Defective Conservative legislation controlling ‘dangerous dogs’ is in urgent need of reform, according to Liberal Democrat Peer, Lord Tyler.

The former North Cornwall MP told the House of Lords on Friday that ‘the Dangerous Dog Act 1991 is cited by political students, not just in this country, but all over the world as a classic case of the danger of a knee jerk response to events producing a law that seeks to remedy a situation in speed.’

Lord Tyler made special reference to particular case he had dealt with on behalf of two of his then constituents in Newquay, over the course of two years, when their obedient, friendly Staffordshire Bull Terriers were threatened with destruction after German authorities confused their breed with that of the American Staffordshire Terrier. Over 6000 people signed a petition to demand a review of the law.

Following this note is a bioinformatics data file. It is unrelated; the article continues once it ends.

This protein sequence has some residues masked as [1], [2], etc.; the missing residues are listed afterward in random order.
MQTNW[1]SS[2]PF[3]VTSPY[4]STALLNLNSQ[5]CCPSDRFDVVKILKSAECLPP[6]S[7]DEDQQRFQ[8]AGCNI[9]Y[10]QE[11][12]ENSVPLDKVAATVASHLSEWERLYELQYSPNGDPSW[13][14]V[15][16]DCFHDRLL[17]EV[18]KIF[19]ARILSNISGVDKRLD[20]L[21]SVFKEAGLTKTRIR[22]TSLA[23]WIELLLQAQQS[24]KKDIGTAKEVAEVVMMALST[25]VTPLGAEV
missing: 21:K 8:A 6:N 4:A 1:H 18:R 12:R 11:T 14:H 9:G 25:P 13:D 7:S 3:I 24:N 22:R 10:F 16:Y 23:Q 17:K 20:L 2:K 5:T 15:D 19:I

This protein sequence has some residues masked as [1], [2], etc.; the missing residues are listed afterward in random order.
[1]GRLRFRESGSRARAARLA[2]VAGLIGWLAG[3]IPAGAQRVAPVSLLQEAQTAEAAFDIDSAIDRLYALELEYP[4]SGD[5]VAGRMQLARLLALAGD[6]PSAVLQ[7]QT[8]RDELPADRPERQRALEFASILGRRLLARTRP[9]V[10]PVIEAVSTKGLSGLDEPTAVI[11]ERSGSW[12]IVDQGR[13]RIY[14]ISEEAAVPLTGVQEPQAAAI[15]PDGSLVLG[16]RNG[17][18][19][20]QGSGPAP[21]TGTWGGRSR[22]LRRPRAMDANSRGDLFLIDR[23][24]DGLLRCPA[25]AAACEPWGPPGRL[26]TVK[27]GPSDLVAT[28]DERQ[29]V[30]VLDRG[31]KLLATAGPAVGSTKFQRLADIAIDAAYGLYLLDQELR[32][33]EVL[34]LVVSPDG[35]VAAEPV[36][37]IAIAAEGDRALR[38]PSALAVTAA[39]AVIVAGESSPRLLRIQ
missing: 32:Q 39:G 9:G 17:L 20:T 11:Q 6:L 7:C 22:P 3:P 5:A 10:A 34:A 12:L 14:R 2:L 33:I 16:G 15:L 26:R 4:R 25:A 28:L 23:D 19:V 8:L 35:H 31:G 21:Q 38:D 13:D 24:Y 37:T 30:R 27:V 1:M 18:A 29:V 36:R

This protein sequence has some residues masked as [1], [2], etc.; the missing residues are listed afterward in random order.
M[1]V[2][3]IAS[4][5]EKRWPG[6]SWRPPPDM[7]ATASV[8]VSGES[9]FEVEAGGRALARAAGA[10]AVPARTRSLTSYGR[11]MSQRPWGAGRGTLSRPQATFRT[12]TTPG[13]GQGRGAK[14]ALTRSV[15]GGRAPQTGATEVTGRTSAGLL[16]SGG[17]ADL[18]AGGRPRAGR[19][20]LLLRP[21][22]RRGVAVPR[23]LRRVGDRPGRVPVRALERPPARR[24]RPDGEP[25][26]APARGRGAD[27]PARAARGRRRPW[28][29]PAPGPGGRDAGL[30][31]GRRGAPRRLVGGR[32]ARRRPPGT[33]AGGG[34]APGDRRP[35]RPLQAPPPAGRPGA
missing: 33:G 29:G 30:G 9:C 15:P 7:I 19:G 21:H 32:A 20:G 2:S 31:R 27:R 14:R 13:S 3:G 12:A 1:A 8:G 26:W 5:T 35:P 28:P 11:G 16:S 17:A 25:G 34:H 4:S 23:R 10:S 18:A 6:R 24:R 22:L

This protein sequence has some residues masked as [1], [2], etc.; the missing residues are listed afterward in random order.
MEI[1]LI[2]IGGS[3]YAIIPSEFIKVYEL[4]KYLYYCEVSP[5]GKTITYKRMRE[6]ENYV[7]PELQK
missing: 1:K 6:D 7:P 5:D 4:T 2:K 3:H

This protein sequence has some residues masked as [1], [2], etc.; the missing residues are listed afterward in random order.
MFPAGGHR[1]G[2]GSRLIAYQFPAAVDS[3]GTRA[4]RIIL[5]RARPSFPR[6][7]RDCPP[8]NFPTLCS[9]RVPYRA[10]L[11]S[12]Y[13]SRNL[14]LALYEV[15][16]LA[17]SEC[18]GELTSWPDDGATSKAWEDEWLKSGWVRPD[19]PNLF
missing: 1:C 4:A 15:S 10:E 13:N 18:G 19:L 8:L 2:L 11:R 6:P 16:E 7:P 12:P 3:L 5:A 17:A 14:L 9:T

Commenting after the debate, Lord Tyler said:

“I know from personal experience how serious dog bites can be.

“But successive governments have failed to learn that when they legislate in haste, they repent at leisure.

“The Dangerous Dogs Act takes more account of breed than behaviour, which is arbitrary in itself and has anyway led to a number of cases of canine mistaken identity.

“Staffordshire Bull Terriers are mistaken for Pitbulls and American Staffordshire Terriers for Staffordshire Bull Terriers. The law is a mess.

“Rupert Redesdale, my Liberal Democrat colleague, is making a serious attempt to remedy this absurd situation with his Bill in the Lords.”


Notes to Editors

A transcript of Paul Tyler’s speech in the House of Lords can be found at: http://pubs1.tso.parliament.uk/pa/ld200809/ldhansrd/text/90424-0001.htm#09042430000318

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